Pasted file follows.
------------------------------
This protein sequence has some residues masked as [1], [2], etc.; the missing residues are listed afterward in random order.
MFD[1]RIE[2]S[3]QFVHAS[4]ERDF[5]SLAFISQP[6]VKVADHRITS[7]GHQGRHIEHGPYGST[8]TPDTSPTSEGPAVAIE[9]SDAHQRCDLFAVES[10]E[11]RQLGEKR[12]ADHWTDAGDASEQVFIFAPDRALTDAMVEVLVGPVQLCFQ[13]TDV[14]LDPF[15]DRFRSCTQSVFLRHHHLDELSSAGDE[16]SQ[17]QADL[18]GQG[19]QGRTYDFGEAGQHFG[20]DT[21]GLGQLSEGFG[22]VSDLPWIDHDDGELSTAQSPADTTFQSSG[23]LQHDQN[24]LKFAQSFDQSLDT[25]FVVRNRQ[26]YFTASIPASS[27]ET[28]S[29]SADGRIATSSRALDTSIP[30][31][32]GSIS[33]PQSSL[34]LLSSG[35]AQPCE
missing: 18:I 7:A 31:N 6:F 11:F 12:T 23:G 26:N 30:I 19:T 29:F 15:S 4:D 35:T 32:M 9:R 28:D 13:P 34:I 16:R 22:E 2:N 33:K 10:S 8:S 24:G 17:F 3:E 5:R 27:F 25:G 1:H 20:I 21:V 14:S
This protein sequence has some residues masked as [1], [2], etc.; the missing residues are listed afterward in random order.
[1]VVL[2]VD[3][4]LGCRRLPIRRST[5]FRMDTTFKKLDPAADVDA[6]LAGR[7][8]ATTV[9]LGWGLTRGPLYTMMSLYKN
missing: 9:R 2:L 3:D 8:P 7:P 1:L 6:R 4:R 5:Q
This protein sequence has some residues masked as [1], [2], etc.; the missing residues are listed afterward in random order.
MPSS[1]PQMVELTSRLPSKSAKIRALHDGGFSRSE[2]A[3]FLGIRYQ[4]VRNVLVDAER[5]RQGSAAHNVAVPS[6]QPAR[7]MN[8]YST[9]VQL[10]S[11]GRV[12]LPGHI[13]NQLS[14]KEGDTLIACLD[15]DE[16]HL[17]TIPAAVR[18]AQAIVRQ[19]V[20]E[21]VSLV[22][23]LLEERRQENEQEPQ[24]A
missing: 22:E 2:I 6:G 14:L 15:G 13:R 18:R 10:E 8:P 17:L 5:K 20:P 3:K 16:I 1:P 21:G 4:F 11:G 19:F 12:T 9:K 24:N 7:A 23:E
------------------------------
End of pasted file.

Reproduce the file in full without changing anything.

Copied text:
This protein sequence has some residues masked as [1], [2], etc.; the missing residues are listed afterward in random order.
MFD[1]RIE[2]S[3]QFVHAS[4]ERDF[5]SLAFISQP[6]VKVADHRITS[7]GHQGRHIEHGPYGST[8]TPDTSPTSEGPAVAIE[9]SDAHQRCDLFAVES[10]E[11]RQLGEKR[12]ADHWTDAGDASEQVFIFAPDRALTDAMVEVLVGPVQLCFQ[13]TDV[14]LDPF[15]DRFRSCTQSVFLRHHHLDELSSAGDE[16]SQ[17]QADL[18]GQG[19]QGRTYDFGEAGQHFG[20]DT[21]GLGQLSEGFG[22]VSDLPWIDHDDGELSTAQSPADTTFQSSG[23]LQHDQN[24]LKFAQSFDQSLDT[25]FVVRNRQ[26]YFTASIPASS[27]ET[28]S[29]SADGRIATSSRALDTSIP[30][31][32]GSIS[33]PQSSL[34]LLSSG[35]AQPCE
missing: 18:I 7:A 31:N 6:F 11:F 12:T 23:G 26:N 30:I 19:T 29:F 15:S 4:D 35:T 32:M 9:R 28:D 13:P 34:I 16:R 22:E 2:N 33:K 10:S 8:S 24:G 17:F 3:E 5:R 27:F 25:G 1:H 20:I 21:V 14:S
This protein sequence has some residues masked as [1], [2], etc.; the missing residues are listed afterward in random order.
[1]VVL[2]VD[3][4]LGCRRLPIRRST[5]FRMDTTFKKLDPAADVDA[6]LAGR[7][8]ATTV[9]LGWGLTRGPLYTMMSLYKN
missing: 9:R 2:L 3:D 8:P 7:P 1:L 6:R 4:R 5:Q
This protein sequence has some residues masked as [1], [2], etc.; the missing residues are listed afterward in random order.
MPSS[1]PQMVELTSRLPSKSAKIRALHDGGFSRSE[2]A[3]FLGIRYQ[4]VRNVLVDAER[5]RQGSAAHNVAVPS[6]QPAR[7]MN[8]YST[9]VQL[10]S[11]GRV[12]LPGHI[13]NQLS[14]KEGDTLIACLD[15]DE[16]HL[17]TIPAAVR[18]AQAIVRQ[19]V[20]E[21]VSLV[22][23]LLEERRQENEQEPQ[24]A
missing: 22:E 2:I 6:G 14:L 15:G 13:R 18:R 10:E 8:P 17:L 5:K 20:P 3:K 16:I 1:P 21:G 4:F 11:G 19:F 12:T 9:K 24:N 7:A 23:E